Training Libyan rebels By Patrick Wintour - Friday 8th April 2011

BRITAIN is to urge Arab countries to train the disorganised Libyan rebels, and so strengthen their position on the battlefield before negotiations on a ceasefire.
Senior British defence sources have indicated that they were also looking at hiring private security companies, some of which draw on former members of the UK`s elite SAS force, to aid the rebels. These private soldiers could be paid by Arab countries to train the unstructured rebel army.
In what is seen in effect as the second phase of the battle to oust Muammar Qadhafi, it is now being acknowledged the disorganised Libyan rebels are not going to make headway on their own. Nato member countries are looking at requesting Arab countries, such as Qatar or the United Arab Emirates, to train the rebels, or to fund the training. Qatar and the UAE are already involved in the Nato-led no-fly zone.
Some British cabinet sources said another Arab country that might be willing to train the rebels is Jordan. They are thought to have the best-trained officers, and are possibly the best army in the region, one cabinet source said. The training of the Libyan rebels might take as long as a month to turn them into an effective force capable of holding ground, and organise flanking manoeuvres. A source said: “They`re not advancing, they`re just driving up the road, and when they see guns drawn they turn round and go back again.”
The British decision to find ways to train and equip the rebels is a further sign of the determination of the UK`s coalition government to drive out Qadhafi. It is argued that the training, if requested by the rebels, would not be in breach of the UN resolution as it would be covered by the mandate allowing “all means necessary” to protect the civilians from attacks by Qadhafi.
With the Libyan rebels angered at what they regard as the reluctance of Nato to adopt a more aggressive bombing campaign, British sources insist the war simply cannot be won from the air and British troops will not be used on the ground.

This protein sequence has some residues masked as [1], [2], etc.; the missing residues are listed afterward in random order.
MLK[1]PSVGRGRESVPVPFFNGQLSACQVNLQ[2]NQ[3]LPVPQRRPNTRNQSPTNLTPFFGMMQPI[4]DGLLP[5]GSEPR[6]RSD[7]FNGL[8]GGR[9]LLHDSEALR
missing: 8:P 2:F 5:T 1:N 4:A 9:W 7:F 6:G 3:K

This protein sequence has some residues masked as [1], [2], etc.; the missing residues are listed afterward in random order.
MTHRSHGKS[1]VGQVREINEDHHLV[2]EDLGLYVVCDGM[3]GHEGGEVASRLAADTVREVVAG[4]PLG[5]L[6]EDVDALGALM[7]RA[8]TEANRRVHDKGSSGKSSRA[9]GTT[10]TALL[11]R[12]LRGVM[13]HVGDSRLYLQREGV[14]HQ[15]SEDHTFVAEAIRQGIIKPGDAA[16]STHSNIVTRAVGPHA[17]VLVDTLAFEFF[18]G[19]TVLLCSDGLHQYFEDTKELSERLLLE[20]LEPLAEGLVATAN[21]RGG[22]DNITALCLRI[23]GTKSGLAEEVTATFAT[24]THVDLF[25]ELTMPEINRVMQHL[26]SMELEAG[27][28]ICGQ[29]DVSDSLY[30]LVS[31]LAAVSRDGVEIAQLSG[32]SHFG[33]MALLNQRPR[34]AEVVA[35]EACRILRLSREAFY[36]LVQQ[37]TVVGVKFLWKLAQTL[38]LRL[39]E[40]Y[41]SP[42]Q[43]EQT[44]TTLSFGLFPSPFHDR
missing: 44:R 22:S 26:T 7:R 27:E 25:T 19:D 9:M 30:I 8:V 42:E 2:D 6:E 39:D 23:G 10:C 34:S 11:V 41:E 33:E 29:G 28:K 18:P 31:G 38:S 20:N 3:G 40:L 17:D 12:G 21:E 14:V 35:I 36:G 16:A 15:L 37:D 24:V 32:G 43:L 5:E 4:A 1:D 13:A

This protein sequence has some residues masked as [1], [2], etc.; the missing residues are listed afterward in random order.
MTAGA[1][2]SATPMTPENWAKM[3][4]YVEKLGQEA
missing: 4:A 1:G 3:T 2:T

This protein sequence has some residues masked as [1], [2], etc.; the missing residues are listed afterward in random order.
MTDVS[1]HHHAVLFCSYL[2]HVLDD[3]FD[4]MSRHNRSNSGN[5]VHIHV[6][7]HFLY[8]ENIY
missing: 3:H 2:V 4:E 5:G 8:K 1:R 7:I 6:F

The British sources estimate that the number of rebel forces with a proper military background, even with defections from Qadhafi`s army, is only in the high hundreds to low thousands.
At some stage a genuine ceasefire will be inevitable, so it is a question of whether it happens when the military advantage lies with Qadhafi or the rebels, the sources said. At present, the advantage is finely balanced, but with rebels unable to hold ground gained.
In recent days they have been trained to dig slit trenches to create simple defensive perimeters. There is a frustration that the rebels advance 30km up the road, and then retreat as soon as they face Libyan government firepower. One aim is to help them launch outflanking manoeuvres leapfrogging up the coastal towns.
It is being argued that there is a parallel with the Northern Alliance`s toppling of the Taliban in 2001 when there was open US air assistance, Northern Alliance activity on the ground, and CIA-backed special forces providing logistics support.
Britain and the US have both said in the last week that they believe it is legal to arm the rebels under the terms of the UN resolution, but it is claimed that arming the rebels if they are not properly trained has drawbacks.
Britain is also looking at how it can improve close air support from the ground. — The Guardian, London

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